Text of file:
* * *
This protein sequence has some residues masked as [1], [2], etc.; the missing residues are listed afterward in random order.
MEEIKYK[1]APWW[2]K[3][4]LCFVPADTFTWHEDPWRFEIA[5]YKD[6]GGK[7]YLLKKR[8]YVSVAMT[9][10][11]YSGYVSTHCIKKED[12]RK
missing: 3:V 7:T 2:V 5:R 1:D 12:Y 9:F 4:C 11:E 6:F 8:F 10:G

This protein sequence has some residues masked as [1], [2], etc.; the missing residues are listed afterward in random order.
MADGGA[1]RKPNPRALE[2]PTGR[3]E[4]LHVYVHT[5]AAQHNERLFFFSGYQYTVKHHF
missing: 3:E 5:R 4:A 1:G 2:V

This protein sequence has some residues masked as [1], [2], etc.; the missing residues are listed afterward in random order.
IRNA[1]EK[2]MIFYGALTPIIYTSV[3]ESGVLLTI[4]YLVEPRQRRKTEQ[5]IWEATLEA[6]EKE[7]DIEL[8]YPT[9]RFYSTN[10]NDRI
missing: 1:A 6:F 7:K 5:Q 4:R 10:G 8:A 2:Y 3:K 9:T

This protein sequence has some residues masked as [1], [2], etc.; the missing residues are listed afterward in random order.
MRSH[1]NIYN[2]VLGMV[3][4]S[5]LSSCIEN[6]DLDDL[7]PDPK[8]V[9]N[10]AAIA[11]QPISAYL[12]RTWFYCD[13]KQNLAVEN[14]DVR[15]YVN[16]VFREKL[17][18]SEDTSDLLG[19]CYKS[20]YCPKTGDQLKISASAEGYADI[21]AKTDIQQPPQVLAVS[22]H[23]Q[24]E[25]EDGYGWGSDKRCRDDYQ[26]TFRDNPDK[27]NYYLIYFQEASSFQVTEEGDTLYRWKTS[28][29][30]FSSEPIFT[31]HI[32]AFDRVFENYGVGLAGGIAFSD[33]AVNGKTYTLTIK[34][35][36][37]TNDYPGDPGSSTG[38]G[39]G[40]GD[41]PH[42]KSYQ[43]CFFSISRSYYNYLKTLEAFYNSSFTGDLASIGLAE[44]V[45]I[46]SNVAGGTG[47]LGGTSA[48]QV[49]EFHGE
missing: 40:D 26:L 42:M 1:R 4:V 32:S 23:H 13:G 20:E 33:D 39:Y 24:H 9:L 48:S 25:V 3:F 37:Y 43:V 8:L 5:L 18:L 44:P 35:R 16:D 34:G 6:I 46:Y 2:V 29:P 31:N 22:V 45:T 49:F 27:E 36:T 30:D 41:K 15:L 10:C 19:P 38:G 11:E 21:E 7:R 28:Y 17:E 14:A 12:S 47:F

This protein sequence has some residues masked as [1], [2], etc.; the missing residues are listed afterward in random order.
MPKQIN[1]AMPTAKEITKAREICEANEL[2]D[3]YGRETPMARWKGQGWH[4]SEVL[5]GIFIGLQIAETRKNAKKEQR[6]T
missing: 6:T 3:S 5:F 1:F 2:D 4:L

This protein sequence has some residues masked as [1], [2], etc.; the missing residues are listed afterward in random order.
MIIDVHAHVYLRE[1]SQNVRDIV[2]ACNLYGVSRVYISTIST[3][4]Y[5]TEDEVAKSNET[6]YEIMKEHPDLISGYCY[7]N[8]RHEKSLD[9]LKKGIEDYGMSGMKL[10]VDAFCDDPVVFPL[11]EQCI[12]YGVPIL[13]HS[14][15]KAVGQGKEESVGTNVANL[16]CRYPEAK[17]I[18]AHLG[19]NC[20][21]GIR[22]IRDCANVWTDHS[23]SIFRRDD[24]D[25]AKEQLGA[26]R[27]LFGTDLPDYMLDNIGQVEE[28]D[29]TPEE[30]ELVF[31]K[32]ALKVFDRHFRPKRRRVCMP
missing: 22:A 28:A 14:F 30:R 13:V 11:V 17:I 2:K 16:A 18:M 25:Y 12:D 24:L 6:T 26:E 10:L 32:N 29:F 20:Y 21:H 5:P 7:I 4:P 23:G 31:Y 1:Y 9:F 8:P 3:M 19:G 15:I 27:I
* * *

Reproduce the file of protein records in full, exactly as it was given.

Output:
This protein sequence has some residues masked as [1], [2], etc.; the missing residues are listed afterward in random order.
MEEIKYK[1]APWW[2]K[3][4]LCFVPADTFTWHEDPWRFEIA[5]YKD[6]GGK[7]YLLKKR[8]YVSVAMT[9][10][11]YSGYVSTHCIKKED[12]RK
missing: 3:V 7:T 2:V 5:R 1:D 12:Y 9:F 4:C 11:E 6:F 8:F 10:G

This protein sequence has some residues masked as [1], [2], etc.; the missing residues are listed afterward in random order.
MADGGA[1]RKPNPRALE[2]PTGR[3]E[4]LHVYVHT[5]AAQHNERLFFFSGYQYTVKHHF
missing: 3:E 5:R 4:A 1:G 2:V

This protein sequence has some residues masked as [1], [2], etc.; the missing residues are listed afterward in random order.
IRNA[1]EK[2]MIFYGALTPIIYTSV[3]ESGVLLTI[4]YLVEPRQRRKTEQ[5]IWEATLEA[6]EKE[7]DIEL[8]YPT[9]RFYSTN[10]NDRI
missing: 1:A 6:F 7:K 5:Q 4:R 10:G 8:A 2:Y 3:K 9:T

This protein sequence has some residues masked as [1], [2], etc.; the missing residues are listed afterward in random order.
MRSH[1]NIYN[2]VLGMV[3][4]S[5]LSSCIEN[6]DLDDL[7]PDPK[8]V[9]N[10]AAIA[11]QPISAYL[12]RTWFYCD[13]KQNLAVEN[14]DVR[15]YVN[16]VFREKL[17][18]SEDTSDLLG[19]CYKS[20]YCPKTGDQLKISASAEGYADI[21]AKTDIQQPPQVLAVS[22]H[23]Q[24]E[25]EDGYGWGSDKRCRDDYQ[26]TFRDNPDK[27]NYYLIYFQEASSFQVTEEGDTLYRWKTS[28][29][30]FSSEPIFT[31]HI[32]AFDRVFENYGVGLAGGIAFSD[33]AVNGKTYTLTIK[34][35][36][37]TNDYPGDPGSSTG[38]G[39]G[40]GD[41]PH[42]KSYQ[43]CFFSISRSYYNYLKTLEAFYNSSFTGDLASIGLAE[44]V[45]I[46]SNVAGGTG[47]LGGTSA[48]QV[49]EFHGE
missing: 40:D 26:L 42:M 1:R 4:V 32:S 23:H 13:G 20:E 33:D 39:Y 24:H 9:L 48:S 25:V 3:F 37:Y 43:V 8:L 5:L 18:L 44:P 35:R 16:D 34:G 6:I 46:Y 2:V 29:P 31:N 22:V 45:T 49:F 27:E 36:T 30:D 41:K 15:L 10:C 19:P 38:G 11:E 21:E 7:R 28:Y 17:E 14:A 12:S 47:F

This protein sequence has some residues masked as [1], [2], etc.; the missing residues are listed afterward in random order.
MPKQIN[1]AMPTAKEITKAREICEANEL[2]D[3]YGRETPMARWKGQGWH[4]SEVL[5]GIFIGLQIAETRKNAKKEQR[6]T
missing: 6:T 3:S 5:F 1:F 2:D 4:L

This protein sequence has some residues masked as [1], [2], etc.; the missing residues are listed afterward in random order.
MIIDVHAHVYLRE[1]SQNVRDIV[2]ACNLYGVSRVYISTIST[3][4]Y[5]TEDEVAKSNET[6]YEIMKEHPDLISGYCY[7]N[8]RHEKSLD[9]LKKGIEDYGMSGMKL[10]VDAFCDDPVVFPL[11]EQCI[12]YGVPIL[13]HS[14][15]KAVGQGKEESVGTNVANL[16]CRYPEAK[17]I[18]AHLG[19]NC[20][21]GIR[22]IRDCANVWTDHS[23]SIFRRDD[24]D[25]AKEQLGA[26]R[27]LFGTDLPDYMLDNIGQVEE[28]D[29]TPEE[30]ELVF[31]K[32]ALKVFDRHFRPKRRRVCMP
missing: 22:A 28:A 14:F 30:R 13:V 11:V 17:I 2:K 16:A 18:M 25:Y 12:D 24:L 6:T 26:E 10:L 32:N 29:F 20:Y 21:H 5:P 7:I 4:P 23:G 31:Y 1:Y 9:F 8:P 3:M 19:G 15:I 27:I